Peroxisome Proliferator activated receptors α (PPARα) has been found to play crucial roles in regulating lipid metabolism [20, 21]. Activation of PPARα reduces plasma level of very low density lipoprotein (VLDL) by inhibiting synthesis of triglyceride and cholesterol. PPARα also promotes plasma triglyceride clearance by mobilizing LPL activity and enhancing oxidation of fatty acids, thereby regulating plasma lipid levels [22]. In addition, PPARα also exerts anti-inflammatory effect, mainly through inhibiting the activity of COX-2 and monocyte chemoattractant protein-1 (MCP-1) through NF-κB signaling pathway [23, 24]. Therefore, PPARα agonists are considered to be the promising new candidates for the treatment of CHD.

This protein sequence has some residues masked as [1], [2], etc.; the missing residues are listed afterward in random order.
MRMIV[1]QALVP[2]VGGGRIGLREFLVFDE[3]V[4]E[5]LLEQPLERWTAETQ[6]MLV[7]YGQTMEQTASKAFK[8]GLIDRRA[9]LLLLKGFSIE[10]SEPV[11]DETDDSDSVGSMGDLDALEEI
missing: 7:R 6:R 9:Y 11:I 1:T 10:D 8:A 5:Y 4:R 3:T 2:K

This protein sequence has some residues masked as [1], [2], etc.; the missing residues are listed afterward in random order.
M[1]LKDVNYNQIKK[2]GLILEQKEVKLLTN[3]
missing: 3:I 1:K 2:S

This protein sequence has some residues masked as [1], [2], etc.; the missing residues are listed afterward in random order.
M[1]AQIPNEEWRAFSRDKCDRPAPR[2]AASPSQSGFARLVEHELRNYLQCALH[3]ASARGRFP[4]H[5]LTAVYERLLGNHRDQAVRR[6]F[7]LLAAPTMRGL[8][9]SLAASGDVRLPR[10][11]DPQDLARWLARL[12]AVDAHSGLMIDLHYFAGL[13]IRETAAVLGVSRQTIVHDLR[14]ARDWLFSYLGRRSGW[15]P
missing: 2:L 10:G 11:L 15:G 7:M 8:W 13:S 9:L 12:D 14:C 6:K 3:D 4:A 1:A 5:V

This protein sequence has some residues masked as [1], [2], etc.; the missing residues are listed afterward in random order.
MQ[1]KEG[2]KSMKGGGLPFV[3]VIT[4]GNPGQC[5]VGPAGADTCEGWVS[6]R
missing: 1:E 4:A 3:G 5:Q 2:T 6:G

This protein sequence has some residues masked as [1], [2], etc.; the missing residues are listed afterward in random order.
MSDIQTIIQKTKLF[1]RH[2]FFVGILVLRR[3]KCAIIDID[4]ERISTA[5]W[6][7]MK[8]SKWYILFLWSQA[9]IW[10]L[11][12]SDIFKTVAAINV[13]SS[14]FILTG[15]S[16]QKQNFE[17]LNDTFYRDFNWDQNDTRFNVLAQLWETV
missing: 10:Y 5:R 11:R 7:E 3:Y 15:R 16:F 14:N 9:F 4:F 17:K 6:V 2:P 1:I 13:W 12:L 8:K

Traditional Chinese medicine has been applied in the treatment of CHD for thousands of years. DQP is one of the most widely prescribed formulas and has been shown to have remarkable protective effect on ischemia heart tissues [25]. DQP is prepared from equal amounts of two dried Chinese herbs, Salvia miltiorrhiza Bunge and Panax notoginseng (Burk.) F. H. Chen. The major effective ingredients of Salvia miltiorrhiza Bunge and Panax notoginseng (Burk.) F. H. Chen are salvianolic acids and panax notoginseng saponins (PNS), respectively [26, 27]. DQP was widely produced in China in accordance with the China Pharmacopoeia standard of quality control, and was listed in Chinese Pharmacopoeia 2010 as routine drug in the clinical treatment of CHD [28]. Until now, many studies have been conducted to investigate the effects of active monomers in DQP on CHD. PNS were found to inhibit ischemia-induced myocardial apoptosis and tanshinone IIA (monomer of Salvia miltiorrhiza) was found to have cardioprotective and anti-hypertrophic effects [29, 30]. Our previous studies proved that DQP had efficacy on CHD through regulating Renin-Angiotensin-Aldosterone System (RAAS) and lipid metabolism [31, 32]. However, the comprehensive effects of DQP on PPARα, lipid metabolism and inflammation pathway mediated by PLA2-COX-2 haven’t been completely understood yet. In this study, we aim to investigate the effects of DQP on lipid metabolism and PLA2-COX-2 pathway, so as to uncover the pharmacological mechanisms of DQP and provide experimental basis for its clinical application.